In New York, as virtually everywhere, many children face significant adversity in their lives, including abuse, neglect, and all types of household or community instability. For some, chronic or acute exposure to adversity results in trauma, which affects just about every domain in which children function, and which can inhibit their ability to learn and develop. Further, there is a high level of correlation among children’s experiences with adversity, their education attainment, and their involvement in the justice system.
How trauma affects children may be readily observable, though not always readily understandable, to the adults who care for them. Children who have experienced a traumatic event may “view the world as a perilous place and [be] prone to fear.” Their coping mechanisms may be evident in externalized behaviors, such as acting out or being aggressive, or in internalized behaviors, such as withdrawing or daydreaming. Such behavioral responses can lead to lost learning time and can adversely affect relationships with adults and with peers. Children who have a history of trauma may also be unable to process social cues and to self-regulate emotions or behaviors.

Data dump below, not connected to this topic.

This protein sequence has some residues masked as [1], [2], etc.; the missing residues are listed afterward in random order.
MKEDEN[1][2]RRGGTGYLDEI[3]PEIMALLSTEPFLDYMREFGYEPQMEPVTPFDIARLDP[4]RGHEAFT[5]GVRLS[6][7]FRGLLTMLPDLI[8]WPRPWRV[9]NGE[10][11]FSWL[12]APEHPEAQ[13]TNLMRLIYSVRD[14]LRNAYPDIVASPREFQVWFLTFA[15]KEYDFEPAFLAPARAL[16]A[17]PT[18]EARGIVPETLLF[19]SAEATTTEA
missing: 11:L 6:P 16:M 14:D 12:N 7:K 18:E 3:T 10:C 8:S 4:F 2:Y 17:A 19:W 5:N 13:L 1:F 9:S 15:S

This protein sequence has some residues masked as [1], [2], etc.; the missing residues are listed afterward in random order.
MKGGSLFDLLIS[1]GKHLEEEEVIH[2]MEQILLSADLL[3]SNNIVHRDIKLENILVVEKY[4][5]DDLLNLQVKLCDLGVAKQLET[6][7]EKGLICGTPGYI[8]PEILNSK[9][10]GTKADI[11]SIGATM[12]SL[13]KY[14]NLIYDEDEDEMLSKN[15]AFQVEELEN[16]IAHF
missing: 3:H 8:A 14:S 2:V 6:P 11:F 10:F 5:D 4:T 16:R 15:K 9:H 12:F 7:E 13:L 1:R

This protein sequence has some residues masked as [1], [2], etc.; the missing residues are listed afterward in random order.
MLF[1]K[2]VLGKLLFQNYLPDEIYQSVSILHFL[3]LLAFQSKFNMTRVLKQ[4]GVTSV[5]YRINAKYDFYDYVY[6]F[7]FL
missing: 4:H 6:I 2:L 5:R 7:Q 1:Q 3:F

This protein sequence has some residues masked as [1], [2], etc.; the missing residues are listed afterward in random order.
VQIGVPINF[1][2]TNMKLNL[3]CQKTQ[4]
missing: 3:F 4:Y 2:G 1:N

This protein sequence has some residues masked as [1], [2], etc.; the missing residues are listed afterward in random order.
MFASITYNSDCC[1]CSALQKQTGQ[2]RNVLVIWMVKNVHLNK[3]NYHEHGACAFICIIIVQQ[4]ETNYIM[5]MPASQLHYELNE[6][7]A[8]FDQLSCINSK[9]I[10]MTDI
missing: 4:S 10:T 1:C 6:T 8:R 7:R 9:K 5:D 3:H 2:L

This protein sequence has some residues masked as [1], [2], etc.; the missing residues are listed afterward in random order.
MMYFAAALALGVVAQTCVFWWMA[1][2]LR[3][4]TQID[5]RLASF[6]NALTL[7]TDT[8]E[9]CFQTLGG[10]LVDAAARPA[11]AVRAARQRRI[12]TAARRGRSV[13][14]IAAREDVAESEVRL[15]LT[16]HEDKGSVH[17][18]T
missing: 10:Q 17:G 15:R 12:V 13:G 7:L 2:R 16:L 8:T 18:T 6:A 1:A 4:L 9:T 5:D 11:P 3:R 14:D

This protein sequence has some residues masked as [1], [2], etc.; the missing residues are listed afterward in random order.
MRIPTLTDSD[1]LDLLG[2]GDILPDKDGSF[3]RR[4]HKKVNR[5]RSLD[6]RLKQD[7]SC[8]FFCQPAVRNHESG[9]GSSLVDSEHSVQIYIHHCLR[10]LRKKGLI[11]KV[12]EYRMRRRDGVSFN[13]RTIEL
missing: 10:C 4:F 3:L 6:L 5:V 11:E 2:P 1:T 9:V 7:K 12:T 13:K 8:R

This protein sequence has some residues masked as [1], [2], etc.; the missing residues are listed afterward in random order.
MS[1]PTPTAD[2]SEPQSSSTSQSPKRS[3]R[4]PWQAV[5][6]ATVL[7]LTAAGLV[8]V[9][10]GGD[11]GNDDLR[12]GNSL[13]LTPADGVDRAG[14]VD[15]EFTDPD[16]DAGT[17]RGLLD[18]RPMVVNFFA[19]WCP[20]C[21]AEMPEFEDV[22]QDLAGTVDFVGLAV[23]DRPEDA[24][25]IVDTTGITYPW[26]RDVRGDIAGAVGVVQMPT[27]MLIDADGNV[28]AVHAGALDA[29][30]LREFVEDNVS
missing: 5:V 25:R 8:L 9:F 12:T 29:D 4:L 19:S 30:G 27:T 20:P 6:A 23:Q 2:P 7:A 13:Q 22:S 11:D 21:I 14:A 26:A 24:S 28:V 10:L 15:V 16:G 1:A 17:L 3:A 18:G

The good news is that neuroplasticity — the brain’s ability to learn, adapt, and become more resilient — serves as a mechanism for healing from trauma. This article explores how education systems can support that healing, and it offers a few ways that education leaders can bolster trauma-informed practices in their schools, classrooms, and underlying systems.
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New Teacher Center is dedicated to improving student learning by accelerating the effectiveness of teachers and school leaders. NTC builds capacity within districts and district partners to drive student learning, teacher effectiveness, and teacher and leadership development. NTC does this by providing PreK-12 teachers and school leaders with the skills and supports needed to create optimal learning environments that accelerate students’ academic and social emotional success.
According to the nonprofit organization Student Debt Crisis, our collective student debt as a nation is currently at $1,740,184,278,148. Education, the theoretical equalizer, has turned into yet another way that deep inequality remains entrenched in our country — as well as a partisan flashpoint. After Bernie Sanders dropped out of the presidential race, Joe Biden announced a proposal for expanded student loan forgiveness in a bid to reel in Sanders supporters. Meanwhile, President Donald Trump vetoed a major student loan forgiveness bill in May, dealing a blow to students who seek debt cancellation because they say colleges defrauded them.